The book reviews of UK children's author, Brian Keaney
The story of a Mormon couple living in Meseyside failing to cope with the death of one of their children, A Song For Issy Bradley is a deeply moving portrait of a family in rapid disintegration which also manages to be very funny.
Claire was a convert to Mormonism. She joined because she fell in love with Ian, now Bishop Bradley. Her religion has always been more of an accommodation than anything else and she has tended to ignore those parts of the doctrine that she inwardly baulked it. Now, the death of her daughter Issy has pulled the rug away from beneath her comfortable self-deception. Everything about the religious community in which she has embedded herself, seems irksome and pointless.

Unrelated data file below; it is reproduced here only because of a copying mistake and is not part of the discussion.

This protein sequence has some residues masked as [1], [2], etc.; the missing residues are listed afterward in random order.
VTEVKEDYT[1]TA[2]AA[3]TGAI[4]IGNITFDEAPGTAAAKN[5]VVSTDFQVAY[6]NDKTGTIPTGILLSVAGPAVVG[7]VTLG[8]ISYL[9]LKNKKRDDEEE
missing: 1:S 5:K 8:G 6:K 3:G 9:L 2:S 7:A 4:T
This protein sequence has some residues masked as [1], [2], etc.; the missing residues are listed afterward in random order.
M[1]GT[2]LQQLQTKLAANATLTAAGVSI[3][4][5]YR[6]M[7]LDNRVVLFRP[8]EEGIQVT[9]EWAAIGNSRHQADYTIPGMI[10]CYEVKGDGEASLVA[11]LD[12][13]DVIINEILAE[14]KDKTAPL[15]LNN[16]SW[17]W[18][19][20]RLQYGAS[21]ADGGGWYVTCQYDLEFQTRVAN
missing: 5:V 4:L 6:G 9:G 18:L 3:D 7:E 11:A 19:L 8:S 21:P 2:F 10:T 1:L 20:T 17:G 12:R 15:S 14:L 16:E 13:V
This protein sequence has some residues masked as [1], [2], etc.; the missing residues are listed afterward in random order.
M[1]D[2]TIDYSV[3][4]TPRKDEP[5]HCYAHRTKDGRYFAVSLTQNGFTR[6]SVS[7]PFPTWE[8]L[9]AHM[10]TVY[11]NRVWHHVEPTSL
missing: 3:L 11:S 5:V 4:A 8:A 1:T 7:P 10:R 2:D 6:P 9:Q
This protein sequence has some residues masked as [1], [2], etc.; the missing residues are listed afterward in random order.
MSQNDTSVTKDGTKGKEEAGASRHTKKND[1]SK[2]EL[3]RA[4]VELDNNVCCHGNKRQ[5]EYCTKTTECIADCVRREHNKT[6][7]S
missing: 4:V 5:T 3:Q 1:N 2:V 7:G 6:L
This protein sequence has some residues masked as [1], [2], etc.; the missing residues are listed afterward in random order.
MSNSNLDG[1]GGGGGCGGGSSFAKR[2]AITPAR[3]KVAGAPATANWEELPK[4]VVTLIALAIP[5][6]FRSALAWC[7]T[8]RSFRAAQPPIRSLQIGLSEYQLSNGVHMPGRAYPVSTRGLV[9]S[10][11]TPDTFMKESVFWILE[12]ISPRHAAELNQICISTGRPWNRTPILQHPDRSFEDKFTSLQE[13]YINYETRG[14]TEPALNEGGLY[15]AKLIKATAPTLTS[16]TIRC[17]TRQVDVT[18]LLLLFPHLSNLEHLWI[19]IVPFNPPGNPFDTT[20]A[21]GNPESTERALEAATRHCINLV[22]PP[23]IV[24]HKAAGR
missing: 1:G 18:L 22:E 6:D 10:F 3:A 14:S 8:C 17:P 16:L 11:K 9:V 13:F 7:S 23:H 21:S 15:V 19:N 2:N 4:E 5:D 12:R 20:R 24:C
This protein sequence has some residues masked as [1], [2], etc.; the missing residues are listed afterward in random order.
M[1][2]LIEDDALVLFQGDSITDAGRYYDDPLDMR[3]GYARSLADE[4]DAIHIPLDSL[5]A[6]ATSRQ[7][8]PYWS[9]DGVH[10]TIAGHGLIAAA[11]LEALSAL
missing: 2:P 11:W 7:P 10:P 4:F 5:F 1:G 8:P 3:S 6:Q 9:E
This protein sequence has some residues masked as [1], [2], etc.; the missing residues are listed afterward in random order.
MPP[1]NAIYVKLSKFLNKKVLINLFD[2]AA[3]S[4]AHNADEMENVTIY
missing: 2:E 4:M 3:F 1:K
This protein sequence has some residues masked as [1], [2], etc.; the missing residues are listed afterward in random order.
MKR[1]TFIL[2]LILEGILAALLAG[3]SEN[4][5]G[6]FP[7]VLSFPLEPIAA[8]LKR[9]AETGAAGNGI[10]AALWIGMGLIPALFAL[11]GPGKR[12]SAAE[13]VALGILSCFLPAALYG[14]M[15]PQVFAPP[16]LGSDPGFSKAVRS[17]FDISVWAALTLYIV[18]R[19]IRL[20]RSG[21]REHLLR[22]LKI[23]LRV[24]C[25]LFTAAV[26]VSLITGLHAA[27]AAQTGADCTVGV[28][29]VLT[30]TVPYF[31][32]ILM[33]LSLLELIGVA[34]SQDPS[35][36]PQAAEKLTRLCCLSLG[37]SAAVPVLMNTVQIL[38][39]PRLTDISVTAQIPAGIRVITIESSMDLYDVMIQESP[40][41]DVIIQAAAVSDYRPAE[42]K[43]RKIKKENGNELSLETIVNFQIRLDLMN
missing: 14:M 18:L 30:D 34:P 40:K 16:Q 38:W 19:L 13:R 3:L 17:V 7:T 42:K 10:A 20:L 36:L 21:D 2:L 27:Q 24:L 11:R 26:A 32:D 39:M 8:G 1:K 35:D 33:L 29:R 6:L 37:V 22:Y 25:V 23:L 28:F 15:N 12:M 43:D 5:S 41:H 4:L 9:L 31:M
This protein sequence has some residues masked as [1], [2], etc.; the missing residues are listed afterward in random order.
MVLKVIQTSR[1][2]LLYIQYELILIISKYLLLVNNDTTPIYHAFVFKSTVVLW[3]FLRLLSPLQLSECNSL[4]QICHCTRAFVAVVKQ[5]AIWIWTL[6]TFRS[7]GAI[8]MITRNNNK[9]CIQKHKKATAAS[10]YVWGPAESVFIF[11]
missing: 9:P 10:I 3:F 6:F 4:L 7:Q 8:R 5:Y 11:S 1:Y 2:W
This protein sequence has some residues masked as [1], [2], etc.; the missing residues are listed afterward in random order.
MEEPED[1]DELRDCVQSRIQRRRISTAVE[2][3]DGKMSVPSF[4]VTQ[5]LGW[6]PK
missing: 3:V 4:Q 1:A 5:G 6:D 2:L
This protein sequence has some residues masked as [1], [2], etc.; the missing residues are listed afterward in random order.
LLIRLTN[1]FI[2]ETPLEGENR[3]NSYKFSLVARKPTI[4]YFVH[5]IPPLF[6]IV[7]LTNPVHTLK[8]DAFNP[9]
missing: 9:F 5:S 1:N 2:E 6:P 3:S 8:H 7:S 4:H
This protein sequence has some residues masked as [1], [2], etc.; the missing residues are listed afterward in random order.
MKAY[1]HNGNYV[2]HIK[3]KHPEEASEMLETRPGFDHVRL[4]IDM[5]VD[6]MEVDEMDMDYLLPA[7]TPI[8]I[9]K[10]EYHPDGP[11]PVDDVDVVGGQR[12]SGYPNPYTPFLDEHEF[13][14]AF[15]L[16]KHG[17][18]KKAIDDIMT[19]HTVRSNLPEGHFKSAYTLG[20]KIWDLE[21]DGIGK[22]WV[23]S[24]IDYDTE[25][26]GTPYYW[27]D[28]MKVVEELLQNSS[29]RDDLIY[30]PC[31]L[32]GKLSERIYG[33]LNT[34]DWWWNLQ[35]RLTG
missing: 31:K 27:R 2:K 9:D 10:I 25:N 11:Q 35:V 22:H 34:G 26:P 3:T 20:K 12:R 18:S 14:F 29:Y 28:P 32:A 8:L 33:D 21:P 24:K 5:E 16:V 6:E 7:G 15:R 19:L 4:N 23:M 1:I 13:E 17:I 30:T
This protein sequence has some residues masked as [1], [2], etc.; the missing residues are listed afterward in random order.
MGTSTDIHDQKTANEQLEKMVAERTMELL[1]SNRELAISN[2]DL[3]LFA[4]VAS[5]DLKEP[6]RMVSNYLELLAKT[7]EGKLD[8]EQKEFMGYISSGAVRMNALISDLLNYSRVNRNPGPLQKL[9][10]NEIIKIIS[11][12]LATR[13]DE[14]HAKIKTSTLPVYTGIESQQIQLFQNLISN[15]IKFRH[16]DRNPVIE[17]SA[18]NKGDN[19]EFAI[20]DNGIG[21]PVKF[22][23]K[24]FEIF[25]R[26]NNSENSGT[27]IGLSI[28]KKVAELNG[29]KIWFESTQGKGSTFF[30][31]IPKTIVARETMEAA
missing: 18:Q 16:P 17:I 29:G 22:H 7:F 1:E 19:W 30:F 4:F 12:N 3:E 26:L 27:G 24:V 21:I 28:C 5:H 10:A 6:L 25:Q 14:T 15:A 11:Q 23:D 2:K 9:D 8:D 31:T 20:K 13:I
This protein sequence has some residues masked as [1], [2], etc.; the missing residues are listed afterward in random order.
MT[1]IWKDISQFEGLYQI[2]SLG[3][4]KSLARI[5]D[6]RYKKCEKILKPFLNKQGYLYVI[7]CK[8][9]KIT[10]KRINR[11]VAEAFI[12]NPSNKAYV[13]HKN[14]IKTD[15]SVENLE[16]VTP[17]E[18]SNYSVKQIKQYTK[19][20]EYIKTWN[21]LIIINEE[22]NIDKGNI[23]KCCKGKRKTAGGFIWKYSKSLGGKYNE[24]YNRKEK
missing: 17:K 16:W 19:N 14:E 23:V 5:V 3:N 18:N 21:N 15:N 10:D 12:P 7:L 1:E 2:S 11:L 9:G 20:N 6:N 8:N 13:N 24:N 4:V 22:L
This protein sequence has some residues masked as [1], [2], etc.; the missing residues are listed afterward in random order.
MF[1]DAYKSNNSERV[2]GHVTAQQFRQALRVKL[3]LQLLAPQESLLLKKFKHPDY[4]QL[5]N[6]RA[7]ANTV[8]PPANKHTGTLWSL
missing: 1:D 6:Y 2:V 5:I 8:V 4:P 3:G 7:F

I didn't know anything about Mormonism but I do now and, as with all religions, what appears perfectly normal to the initiate seems very weird indeed to the outsider. Carys Bray, who grew up in a Mormon family, brilliantly manipulates the disjuncture between the interior space of a deeply religious family and the uncomprehendingly secular wider world, much of which is seen through the eyes of the dead girl's siblings who have been brought up on tales of miracles and divine intervention but are now confronted with the mundane reality of bereavement.
This is one of those novels that opens a window into a hidden world and, in doing so, simultaneously highlights the strangeness and the sameness of all human behaviour. Sometimes harrowing, sometimes laugh-out-loud funny, this is a wonderful read.